Recipe Folder View Recipe Page

The GridLayout was working pretty well to create my view, and things were going swimmingly until I wanted to add a button that had an image on the right (the x that allows the user to remove tags form the recipes). And then I tried to get styling going for the Ingredients and Directions and realized that the lack of an HTML widget was a bit of a killer. I spent 6 hours trying to get something demoable out, and failed miserably. I was left with an app I wouldn’t show to anyone. In short I was frustrated with the appearance of the app, it looked juvenile and unprofessional and I couldn’t see an easy way to fix even I spent hours more working on the app. It was at this point I abandoned the effort and that will probably be my last experience with NativeScript and probably my last experience with the MobileNativeJavaScript.

Trying to convince myself that I was just not comfortable or familiar enough with NativeScript I downloaded and built all the sample apps, they all look terrible. The best looking app Friends (see below), still has an unstyled title bar:

Friends Sample App

Sure they are sample apps, but, their App Showcase has 4 apps. Three of them are pretty ugly sample apps, only one is available in the AppStore – and it crashes on my phone:

Crashy Crashy

and the rest are pretty feature barren. Has no one in the six months that this has been a product released an app that they can point to in one of the app stores to brag about? The number one recommendation I gave in my last article was to dogfood this framework, and it is pretty clear that no-one is building real apps with it.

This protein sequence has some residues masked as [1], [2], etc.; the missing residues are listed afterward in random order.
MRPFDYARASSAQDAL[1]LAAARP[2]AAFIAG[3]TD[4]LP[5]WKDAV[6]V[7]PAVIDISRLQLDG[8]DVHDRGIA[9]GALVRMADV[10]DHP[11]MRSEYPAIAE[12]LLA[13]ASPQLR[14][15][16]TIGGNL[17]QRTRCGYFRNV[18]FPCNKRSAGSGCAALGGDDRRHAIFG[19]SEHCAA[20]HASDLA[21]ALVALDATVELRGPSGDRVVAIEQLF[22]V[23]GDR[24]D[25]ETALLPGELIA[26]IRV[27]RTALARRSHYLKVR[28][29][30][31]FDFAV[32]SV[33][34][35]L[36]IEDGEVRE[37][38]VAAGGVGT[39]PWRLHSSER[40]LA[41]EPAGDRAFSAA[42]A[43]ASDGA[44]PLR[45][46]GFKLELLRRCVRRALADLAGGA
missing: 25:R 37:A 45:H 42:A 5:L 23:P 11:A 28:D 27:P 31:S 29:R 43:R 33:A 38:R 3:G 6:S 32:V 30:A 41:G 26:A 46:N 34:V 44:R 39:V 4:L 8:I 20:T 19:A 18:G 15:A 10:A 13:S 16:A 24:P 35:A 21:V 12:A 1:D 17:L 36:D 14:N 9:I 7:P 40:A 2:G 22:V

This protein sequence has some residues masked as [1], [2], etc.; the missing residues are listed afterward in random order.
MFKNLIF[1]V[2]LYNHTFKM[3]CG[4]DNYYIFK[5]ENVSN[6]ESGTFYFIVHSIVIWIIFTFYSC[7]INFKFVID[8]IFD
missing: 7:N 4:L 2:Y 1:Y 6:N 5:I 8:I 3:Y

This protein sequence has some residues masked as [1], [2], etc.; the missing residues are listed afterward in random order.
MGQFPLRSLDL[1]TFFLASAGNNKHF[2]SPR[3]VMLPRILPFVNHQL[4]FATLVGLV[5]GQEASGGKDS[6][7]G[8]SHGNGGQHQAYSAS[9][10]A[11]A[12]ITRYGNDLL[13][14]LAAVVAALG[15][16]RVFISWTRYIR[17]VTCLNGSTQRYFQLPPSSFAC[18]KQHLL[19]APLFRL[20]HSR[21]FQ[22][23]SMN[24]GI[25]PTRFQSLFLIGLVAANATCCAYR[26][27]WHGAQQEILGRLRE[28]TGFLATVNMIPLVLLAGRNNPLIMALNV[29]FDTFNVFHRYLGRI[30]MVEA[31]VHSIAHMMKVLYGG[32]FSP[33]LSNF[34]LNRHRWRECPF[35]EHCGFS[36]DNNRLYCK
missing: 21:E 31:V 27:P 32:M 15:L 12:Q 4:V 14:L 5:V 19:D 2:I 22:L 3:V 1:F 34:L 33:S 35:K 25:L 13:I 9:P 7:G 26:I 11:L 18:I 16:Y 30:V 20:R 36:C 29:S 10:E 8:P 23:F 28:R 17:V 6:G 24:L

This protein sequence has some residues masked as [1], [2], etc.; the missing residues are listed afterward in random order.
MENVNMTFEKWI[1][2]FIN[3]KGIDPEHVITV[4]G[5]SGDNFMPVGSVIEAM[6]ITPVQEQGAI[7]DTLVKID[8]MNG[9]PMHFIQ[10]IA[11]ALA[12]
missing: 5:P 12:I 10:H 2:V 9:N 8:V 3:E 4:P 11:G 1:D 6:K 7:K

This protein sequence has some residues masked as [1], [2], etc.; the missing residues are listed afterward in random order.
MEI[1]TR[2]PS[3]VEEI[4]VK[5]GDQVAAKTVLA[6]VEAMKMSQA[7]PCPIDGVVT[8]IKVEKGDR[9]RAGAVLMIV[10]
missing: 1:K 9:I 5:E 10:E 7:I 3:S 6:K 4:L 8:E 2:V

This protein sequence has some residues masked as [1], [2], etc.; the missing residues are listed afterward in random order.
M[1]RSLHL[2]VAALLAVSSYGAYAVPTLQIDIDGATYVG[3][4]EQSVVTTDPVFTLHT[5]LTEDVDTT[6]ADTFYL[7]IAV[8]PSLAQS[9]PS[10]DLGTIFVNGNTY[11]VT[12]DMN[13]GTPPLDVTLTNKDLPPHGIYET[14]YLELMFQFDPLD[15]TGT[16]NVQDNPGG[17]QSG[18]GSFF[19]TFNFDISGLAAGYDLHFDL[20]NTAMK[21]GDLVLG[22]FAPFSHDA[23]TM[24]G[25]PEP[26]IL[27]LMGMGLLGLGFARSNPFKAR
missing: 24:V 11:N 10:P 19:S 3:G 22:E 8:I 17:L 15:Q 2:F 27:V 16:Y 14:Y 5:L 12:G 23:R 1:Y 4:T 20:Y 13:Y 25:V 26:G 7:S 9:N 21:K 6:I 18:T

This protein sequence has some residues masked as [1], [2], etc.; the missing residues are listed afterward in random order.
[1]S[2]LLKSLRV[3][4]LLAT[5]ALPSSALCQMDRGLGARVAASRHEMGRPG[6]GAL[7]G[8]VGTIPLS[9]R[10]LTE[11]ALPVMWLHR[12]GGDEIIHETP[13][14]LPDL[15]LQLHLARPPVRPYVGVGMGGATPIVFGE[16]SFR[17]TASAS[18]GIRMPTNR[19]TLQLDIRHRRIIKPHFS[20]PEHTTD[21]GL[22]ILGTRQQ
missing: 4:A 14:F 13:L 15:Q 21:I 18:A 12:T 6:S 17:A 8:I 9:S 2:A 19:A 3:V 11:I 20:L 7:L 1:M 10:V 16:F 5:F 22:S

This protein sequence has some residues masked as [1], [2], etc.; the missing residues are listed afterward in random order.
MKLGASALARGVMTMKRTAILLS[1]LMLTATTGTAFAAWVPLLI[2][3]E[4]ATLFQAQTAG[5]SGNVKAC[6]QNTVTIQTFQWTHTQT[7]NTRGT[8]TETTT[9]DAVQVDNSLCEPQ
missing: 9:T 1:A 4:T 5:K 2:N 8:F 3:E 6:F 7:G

NativeScript, ReactNative, Tabris, Appcelerator and all of the MobileNativeJavaScript frameworks seem to have too much downside for the small upside of being able to write in Javascript and create apps on multiple platforms (which hybrid apps do already).
I truly believe that the “performance” of hybrid apps is a MacGuffin, and it is not said performance of hybrid apps that are the why people under value them. Rather it is the fact that really good modern apps are becoming more and more platform dependent, using the best features of the platform and that is what you are missing by going hybrid. You lose all the animations and UI that come with frameworks and because of that hybrid apps appear to look and feel a little last year. It is not the fact that they are less performant but this dated and non-native feel that is the issue with hybrid apps. So either you accept that (heck the Facebook app looks and feels terrible to me, and it is native) and try to create a unique feel and look for your app in HTML5 (and use all the power and features of HTML5, including the powerful animations and graphics that is possible in HTML), or go native to create the best possible app on each platform. None of which can be easily achieved by these MobileNativeJavaScript platforms.